Want to leave your mark on the city? You've got the chance to name 3 new streets

New streets are being created as the Six Points interchange transforms into Etobicoke Centre, and the city is holding a competition to pick the names.

New roads being created in Etobicoke, with naming competition ending Sunday

Amid road redesigns in Etobicoke, shown here in a city rendering released as part of the Six Points redevelopment plans, the city is holding a competition to name three new streets. (City of Toronto)

If you've ever wanted to leave your mark on Toronto, now's your chance: Residents have the opportunity to name three new streets.

They're being created as part of the Six Points Interchange transformation — a project in the works for more than a decade, which aims to untangle a traffic and pedestrian "spaghetti" junction where Bloor Street West, Kipling Avenue and Dundas Street West converge, and transform it into a new Etobicoke Centre.

The plan involves levelling the Dundas and Bloor bridges over Kipling, eliminating several on- and off-ramps, and creating more pedestrian-friendly sidewalks and bike lanes, with the final phase of construction ending in 2020.

Plus, there will be the three new roads linking the new routes together, and residents have until Sunday, Dec. 9 to enter a city competition to name them.

Major changes are coming to the traffic tangle at the heart of Etobicoke's Six Points neighbourhood, and the city is giving residents the chance to name these three new roads. (City of Toronto)

These three newcomers will join nearly 15,000 other local roads, laneways, trails and major arterials throughout Toronto, according to city data.

And anyone hoping to find naming inspiration can take it from the myriad of striking street names that already exist.

Case in point, the musical-sounding Turntable Crescent in Earlscourt Park and Disco Road in Rexdale or the borderline-creepy Strange Street in Riverdale and Mould Avenue in Rockcliffe-Smythe.

There's also the quirky Atomic Avenue off The Queensway and oddly-named Busy Street in Leslieville (which is, ironically, a rather quiet side street just north of Queen Street East).

Street names should portray 'positive image,' city says

Other better-known names, according to historians, came about thanks to rather curious chains of events.

Take University Avenue, which heads north toward the University of Toronto campus, but was originally called College Avenue to reference King's College, the first incarnation of the campus founded in 1827.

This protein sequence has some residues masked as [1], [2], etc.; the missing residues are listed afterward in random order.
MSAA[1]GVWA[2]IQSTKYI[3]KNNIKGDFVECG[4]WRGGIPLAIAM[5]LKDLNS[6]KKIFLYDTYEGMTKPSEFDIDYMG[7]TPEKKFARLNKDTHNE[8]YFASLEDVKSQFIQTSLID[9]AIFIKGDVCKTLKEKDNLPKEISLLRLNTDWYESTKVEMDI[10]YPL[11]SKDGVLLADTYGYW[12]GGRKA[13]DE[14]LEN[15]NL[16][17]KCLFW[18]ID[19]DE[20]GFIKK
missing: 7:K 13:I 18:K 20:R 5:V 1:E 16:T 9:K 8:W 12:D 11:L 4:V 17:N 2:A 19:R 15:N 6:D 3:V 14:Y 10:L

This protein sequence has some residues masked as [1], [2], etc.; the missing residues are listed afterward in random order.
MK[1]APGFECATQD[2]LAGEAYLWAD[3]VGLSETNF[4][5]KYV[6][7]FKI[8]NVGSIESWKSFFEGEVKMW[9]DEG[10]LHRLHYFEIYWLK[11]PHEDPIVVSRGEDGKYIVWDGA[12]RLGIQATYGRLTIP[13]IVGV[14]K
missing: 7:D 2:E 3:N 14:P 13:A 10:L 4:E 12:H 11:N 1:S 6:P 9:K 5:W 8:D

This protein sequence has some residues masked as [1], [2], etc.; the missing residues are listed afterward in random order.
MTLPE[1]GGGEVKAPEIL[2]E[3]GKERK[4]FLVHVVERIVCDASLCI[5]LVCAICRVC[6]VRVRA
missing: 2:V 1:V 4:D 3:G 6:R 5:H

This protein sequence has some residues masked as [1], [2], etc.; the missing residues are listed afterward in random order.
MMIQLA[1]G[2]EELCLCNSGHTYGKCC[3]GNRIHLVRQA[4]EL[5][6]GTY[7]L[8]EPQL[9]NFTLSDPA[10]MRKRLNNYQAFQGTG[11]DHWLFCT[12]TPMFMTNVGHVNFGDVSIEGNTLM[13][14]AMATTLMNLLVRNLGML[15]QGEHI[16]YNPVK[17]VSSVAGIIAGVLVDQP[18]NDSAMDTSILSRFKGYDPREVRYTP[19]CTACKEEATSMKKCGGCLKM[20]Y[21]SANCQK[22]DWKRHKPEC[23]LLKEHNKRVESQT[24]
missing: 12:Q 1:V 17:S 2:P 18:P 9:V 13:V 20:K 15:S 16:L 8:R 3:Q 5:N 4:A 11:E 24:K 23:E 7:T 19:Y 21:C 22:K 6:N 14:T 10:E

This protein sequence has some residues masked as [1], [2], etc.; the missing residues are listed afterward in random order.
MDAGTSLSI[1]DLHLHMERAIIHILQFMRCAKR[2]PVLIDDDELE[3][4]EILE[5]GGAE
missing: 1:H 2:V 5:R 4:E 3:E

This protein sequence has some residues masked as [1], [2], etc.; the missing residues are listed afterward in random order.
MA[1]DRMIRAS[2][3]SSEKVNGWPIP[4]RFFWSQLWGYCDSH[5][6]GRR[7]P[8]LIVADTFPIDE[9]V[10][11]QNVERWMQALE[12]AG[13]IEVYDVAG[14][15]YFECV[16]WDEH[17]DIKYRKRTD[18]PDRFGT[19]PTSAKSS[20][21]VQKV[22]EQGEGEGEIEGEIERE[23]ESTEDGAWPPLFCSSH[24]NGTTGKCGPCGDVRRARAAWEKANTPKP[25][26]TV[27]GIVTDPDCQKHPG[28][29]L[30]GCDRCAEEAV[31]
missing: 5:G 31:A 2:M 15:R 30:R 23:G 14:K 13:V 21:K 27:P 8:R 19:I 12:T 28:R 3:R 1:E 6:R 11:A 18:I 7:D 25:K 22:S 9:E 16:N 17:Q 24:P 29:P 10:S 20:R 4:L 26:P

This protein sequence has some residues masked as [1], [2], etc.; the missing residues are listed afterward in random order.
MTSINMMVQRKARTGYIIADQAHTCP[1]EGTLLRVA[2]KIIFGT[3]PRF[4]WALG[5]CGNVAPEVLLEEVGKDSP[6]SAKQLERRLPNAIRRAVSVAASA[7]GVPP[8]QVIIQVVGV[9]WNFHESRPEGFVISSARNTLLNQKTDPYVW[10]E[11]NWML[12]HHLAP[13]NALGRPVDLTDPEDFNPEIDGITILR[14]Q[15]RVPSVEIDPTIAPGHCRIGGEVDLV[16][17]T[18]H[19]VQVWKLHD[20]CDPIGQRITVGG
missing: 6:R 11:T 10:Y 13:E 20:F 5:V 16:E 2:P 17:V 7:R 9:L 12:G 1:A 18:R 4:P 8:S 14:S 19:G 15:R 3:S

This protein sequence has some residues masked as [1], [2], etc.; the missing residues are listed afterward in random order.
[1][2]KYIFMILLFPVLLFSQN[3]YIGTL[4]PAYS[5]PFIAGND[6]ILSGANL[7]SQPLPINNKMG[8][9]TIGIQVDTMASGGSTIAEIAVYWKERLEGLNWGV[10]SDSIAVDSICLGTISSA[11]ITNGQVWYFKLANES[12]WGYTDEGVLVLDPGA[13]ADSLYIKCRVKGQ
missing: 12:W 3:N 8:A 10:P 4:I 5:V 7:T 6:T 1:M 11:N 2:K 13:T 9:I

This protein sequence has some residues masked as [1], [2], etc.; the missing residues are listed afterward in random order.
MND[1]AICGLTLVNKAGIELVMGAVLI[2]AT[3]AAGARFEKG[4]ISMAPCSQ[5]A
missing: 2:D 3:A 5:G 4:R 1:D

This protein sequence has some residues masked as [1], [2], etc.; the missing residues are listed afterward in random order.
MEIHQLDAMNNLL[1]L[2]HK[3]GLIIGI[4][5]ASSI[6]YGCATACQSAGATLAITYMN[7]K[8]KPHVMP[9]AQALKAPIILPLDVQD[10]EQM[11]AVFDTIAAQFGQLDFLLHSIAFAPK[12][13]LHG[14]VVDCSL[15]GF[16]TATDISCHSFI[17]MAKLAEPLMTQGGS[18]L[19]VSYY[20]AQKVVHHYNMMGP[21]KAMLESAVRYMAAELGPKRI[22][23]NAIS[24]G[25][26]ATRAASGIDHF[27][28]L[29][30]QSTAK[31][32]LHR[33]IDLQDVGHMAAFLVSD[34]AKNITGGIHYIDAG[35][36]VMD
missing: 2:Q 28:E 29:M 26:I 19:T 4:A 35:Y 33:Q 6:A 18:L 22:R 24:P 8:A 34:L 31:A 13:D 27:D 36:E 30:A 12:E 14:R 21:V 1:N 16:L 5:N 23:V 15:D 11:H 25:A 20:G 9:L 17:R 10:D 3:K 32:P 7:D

"Lined with pink flowering chestnuts, boulevards and walkways, the 120-foot-wide street became a favourite spot for promenades," write Leonard Wise and Alan Gould in their book Toronto Street Names: An Illustrated Guide to Their Origins.

But in 1859, College Avenue was no more: the road was renamed to "avoid confusion" with College Street.

Then there's St. Clair Avenue: The iconic midtown thoroughfare got its name "by accident and a spelling mistake," Wise and Gould write.

St. Clair Avenue got its name 'by accident and a spelling mistake,' write Leonard Wise and Alan Gould in their book Toronto Street Names: An Illustrated Guide to Their Origins. (Google Maps)

It all came about after Harriet Beecher Stowe's novel Uncle Tom's Cabin gained popularity in the mid-19th century. In the story, slaveholder Augustine St. Clare frees the titular character. 

A Toronto man named Albert Grainger apparently liked the book so much he decided to give himself a middle name inspired by it — albeit one misspelled as "St. Clair" instead of "St. Clare" — and after jokingly nailing a sign with his new name to a tree, surveyors mistook it for an official street sign instead. 

Rather than nailing up a sign, anyone wanting to try their hand at naming one of the three modern-day streets in Etobicoke can submit their ideas online.

But keep in mind the current guidelines: Proposed street names should "portray a strong positive image and have a historical, cultural, Indigenous or social significance or recognize the local community, the City, the Province of Ontario or Canada," according to the city.


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